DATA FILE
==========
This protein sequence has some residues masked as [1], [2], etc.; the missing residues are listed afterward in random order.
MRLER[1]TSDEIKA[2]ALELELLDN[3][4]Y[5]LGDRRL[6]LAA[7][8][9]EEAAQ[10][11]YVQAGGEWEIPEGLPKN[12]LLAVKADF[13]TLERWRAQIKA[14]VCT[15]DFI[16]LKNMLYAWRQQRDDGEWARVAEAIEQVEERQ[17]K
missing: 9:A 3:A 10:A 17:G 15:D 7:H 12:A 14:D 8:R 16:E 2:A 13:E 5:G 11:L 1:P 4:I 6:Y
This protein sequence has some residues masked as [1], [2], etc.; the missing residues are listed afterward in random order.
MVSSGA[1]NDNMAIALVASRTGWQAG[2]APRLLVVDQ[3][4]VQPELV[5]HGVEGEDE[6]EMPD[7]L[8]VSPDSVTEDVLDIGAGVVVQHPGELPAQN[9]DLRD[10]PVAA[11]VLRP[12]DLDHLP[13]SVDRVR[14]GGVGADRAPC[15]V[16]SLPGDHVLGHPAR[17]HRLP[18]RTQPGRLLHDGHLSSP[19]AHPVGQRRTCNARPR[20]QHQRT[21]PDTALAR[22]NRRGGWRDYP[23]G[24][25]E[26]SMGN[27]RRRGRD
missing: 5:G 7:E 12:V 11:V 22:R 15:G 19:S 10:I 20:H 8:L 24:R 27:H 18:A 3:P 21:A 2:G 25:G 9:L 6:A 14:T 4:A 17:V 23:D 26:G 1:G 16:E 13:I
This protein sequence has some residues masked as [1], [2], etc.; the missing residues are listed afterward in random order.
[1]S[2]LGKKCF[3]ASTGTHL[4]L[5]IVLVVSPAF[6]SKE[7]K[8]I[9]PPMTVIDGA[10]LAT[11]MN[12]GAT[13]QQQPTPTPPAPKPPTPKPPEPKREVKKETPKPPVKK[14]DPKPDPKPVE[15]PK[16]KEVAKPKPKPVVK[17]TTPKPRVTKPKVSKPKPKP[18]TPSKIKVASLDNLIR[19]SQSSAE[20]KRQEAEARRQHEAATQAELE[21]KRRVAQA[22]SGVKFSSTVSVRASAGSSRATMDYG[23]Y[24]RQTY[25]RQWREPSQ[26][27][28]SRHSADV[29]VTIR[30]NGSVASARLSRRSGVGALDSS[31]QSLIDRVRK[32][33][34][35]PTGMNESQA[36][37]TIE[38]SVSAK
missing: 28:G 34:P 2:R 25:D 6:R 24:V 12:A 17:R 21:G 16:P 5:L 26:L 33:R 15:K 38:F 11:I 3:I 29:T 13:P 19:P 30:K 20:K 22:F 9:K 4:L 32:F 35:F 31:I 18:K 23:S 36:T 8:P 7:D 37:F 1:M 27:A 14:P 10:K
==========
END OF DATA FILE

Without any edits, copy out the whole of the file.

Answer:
This protein sequence has some residues masked as [1], [2], etc.; the missing residues are listed afterward in random order.
MRLER[1]TSDEIKA[2]ALELELLDN[3][4]Y[5]LGDRRL[6]LAA[7][8][9]EEAAQ[10][11]YVQAGGEWEIPEGLPKN[12]LLAVKADF[13]TLERWRAQIKA[14]VCT[15]DFI[16]LKNMLYAWRQQRDDGEWARVAEAIEQVEERQ[17]K
missing: 9:A 3:A 10:A 17:G 15:D 7:H 12:A 14:D 8:R 16:E 2:A 13:E 5:G 11:L 1:P 4:I 6:Y
This protein sequence has some residues masked as [1], [2], etc.; the missing residues are listed afterward in random order.
MVSSGA[1]NDNMAIALVASRTGWQAG[2]APRLLVVDQ[3][4]VQPELV[5]HGVEGEDE[6]EMPD[7]L[8]VSPDSVTEDVLDIGAGVVVQHPGELPAQN[9]DLRD[10]PVAA[11]VLRP[12]DLDHLP[13]SVDRVR[14]GGVGADRAPC[15]V[16]SLPGDHVLGHPAR[17]HRLP[18]RTQPGRLLHDGHLSSP[19]AHPVGQRRTCNARPR[20]QHQRT[21]PDTALAR[22]NRRGGWRDYP[23]G[24][25]E[26]SMGN[27]RRRGRD
missing: 5:G 7:E 12:V 11:V 22:R 15:G 19:S 10:I 20:H 8:L 24:R 27:H 18:A 3:P 21:A 2:G 25:G 9:L 6:A 14:T 4:A 17:V 23:D 26:G 1:G 16:E 13:I
This protein sequence has some residues masked as [1], [2], etc.; the missing residues are listed afterward in random order.
[1]S[2]LGKKCF[3]ASTGTHL[4]L[5]IVLVVSPAF[6]SKE[7]K[8]I[9]PPMTVIDGA[10]LAT[11]MN[12]GAT[13]QQQPTPTPPAPKPPTPKPPEPKREVKKETPKPPVKK[14]DPKPDPKPVE[15]PK[16]KEVAKPKPKPVVK[17]TTPKPRVTKPKVSKPKPKP[18]TPSKIKVASLDNLIR[19]SQSSAE[20]KRQEAEARRQHEAATQAELE[21]KRRVAQA[22]SGVKFSSTVSVRASAGSSRATMDYG[23]Y[24]RQTY[25]RQWREPSQ[26][27][28]SRHSADV[29]VTIR[30]NGSVASARLSRRSGVGALDSS[31]QSLIDRVRK[32][33][34][35]PTGMNESQA[36][37]TIE[38]SVSAK
missing: 28:G 34:P 2:R 25:D 6:R 24:V 12:A 17:R 21:G 16:P 5:L 26:L 33:R 15:K 38:F 11:I 3:I 29:T 13:P 19:P 30:K 20:K 22:F 9:K 4:L 32:F 35:F 31:I 18:K 23:S 36:T 8:P 7:D 37:F 1:M 27:A 14:P 10:K